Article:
Written By: Alexandra Bartsch, Intern
Anyone who has looked at their Quarterly reports in detail may have noticed that each ticker symbol ends with an X, and maybe you’ve wondered why. In contrast to single stocks and closed-end funds, open-end funds (mutual funds) are each signified with an X at the end of their ticker. (DFQTX, DFSVX, etc.) While most investors understand the difference between individual company stocks and mutual funds, many are unaware of the distinction between open-end and closed-end funds.
Open-end funds, commonly known as mutual funds, are funds with an unlimited number of shares. Therefore, each share is issued or redeemed at its net asset value (the fund’s assets minus its liabilities, divided by its number of shares) and all transactions go through the fund manager. Because new investors are constantly buying into the fund and current investors are selling out of the fund, the number of shares of the fund changes daily.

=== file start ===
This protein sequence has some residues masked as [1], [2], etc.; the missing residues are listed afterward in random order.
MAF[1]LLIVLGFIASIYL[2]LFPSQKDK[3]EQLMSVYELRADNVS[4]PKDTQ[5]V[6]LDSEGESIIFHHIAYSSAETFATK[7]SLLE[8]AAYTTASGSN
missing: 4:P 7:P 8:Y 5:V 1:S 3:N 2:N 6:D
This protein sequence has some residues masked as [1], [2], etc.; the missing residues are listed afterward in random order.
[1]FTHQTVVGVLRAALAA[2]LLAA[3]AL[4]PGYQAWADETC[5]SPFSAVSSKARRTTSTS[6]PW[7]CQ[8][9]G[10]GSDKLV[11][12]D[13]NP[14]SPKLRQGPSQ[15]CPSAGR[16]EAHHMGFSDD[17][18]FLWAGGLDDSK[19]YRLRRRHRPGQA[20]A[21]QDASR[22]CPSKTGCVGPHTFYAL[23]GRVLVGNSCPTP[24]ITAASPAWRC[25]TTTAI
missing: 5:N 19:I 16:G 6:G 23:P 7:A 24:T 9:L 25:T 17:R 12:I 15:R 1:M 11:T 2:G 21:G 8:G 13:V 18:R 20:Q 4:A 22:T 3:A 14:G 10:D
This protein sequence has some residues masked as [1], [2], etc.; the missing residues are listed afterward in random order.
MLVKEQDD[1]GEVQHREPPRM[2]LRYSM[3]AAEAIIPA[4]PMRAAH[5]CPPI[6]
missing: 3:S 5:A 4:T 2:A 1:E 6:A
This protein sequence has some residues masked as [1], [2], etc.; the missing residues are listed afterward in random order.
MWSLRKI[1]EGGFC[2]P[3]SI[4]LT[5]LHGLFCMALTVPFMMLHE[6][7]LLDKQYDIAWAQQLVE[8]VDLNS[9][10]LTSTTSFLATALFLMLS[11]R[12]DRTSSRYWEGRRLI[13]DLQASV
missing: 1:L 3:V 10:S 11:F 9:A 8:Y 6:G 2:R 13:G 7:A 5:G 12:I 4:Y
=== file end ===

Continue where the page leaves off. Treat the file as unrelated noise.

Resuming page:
In contrast, closed-end funds have a fixed number of shares and therefore do not issue or redeem new shares. In order to buy into or sell out of a closed-end fund, an investor must buy or sell from another individual investor via an organized exchange. Shares of these funds trade at a market price rather than at the net asset value.
So what does this mean for your investments? Both open-end mutual funds and closed-end funds have their advantages and disadvantages. Your use of either in your portfolio should depend on your specific investment objectives.